S Ayloo, MD FACS, M Masrur, MD, F Gheza, MD, M El Zaeedi, MD, P C Giulianotti, MD FACS. Division of General, Minimally Invasive and Robotic Surgery, Department of Surgery, University of Illinois at Chicago, Chicago, Illinois, USA.
Having access to biliary structures in sclerosing cholangitis is essential. Surgical reconstructions such as roux-en-y or esophageal-gastric strictures can pose a challenge for procedures such as ERCP to perform cholangiography and stents positioning and exchanges.
60 years-old woman with a BMI of 35, who underwent ‘gastric stapling’ procedure for weight loss in 1982 presented with schlerosing cholangitis. In 2007 a laparoscopic cholecystectomy converted to open was performed. Since the same year, a diffuse intrahepatic duct irregularities with strongly positive IgG 4 levels consistent with autoimmune cholangiopathy was diagnosed.
She underwent percutaneous biliary drainage requiring constant changes routinely for 3 years every two months. A gastric stricture related to a silastic band was impeding the passage of upper endoscope to perform ERCP. An upper GI performed showed similar to vertical banded gastroplasty with a silastic ring. Our plan was to remove the band and eventually perform a dilatation of the stomach or a gastroplasty.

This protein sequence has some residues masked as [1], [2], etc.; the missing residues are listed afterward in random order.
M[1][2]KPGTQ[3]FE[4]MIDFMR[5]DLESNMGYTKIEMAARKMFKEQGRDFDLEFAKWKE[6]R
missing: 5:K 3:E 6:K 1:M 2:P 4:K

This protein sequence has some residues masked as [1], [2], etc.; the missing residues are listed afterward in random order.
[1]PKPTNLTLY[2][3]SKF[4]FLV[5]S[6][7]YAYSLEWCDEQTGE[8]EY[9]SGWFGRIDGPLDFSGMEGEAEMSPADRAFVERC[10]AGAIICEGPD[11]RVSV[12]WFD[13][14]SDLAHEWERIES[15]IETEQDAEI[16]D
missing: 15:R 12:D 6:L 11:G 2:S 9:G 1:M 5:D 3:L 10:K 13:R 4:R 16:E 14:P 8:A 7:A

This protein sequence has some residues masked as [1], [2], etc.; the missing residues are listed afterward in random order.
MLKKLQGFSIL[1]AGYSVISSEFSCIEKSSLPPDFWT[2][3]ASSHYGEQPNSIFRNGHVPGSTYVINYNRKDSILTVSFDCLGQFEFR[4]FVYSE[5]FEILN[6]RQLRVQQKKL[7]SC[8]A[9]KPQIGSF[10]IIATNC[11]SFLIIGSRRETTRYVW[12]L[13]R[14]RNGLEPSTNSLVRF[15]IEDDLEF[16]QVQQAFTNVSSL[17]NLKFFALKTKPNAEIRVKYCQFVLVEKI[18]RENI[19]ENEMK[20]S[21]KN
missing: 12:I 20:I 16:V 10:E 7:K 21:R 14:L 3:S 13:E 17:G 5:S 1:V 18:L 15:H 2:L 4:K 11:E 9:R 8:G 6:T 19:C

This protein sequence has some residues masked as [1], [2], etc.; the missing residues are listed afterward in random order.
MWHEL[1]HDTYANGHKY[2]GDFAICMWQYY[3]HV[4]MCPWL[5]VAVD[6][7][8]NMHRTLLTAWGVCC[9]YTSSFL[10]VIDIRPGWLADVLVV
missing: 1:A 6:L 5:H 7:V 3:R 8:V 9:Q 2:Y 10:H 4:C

The procedure started with the extensive lysis of all the adhesions. The silastic ring was circumferential delineated and excised. An attempt was performed to pass the endoscope, but meeting resistance at the site where the silastic ring was we were obligated to perform a gastroplasty.
This was performed by vertical making a gastrotomy, then closing it horizontally to enlarge the lumen. Subsequent to the gastroplasty, an endoscopy was performed, showing an easy passage of the instrument toward the duodenum. The operative time was 165 minutes and estimated blood less than 50 cc. There was no intraoperative complication and the patient was discharged on post operative day 6.
External biliary drainage is the only option in the treatment of intra-hepatic biliary strictures where the access to duodenum is lost because of previous procedures. This video showcases approaching this challenge in minimally invasive technique and resolving the trauma to the patient for constant external drainage exchanges and morbidity of a laparotomy.
Session Number: VidTV3 – Video Channel Rotation Day 3
Program Number: V139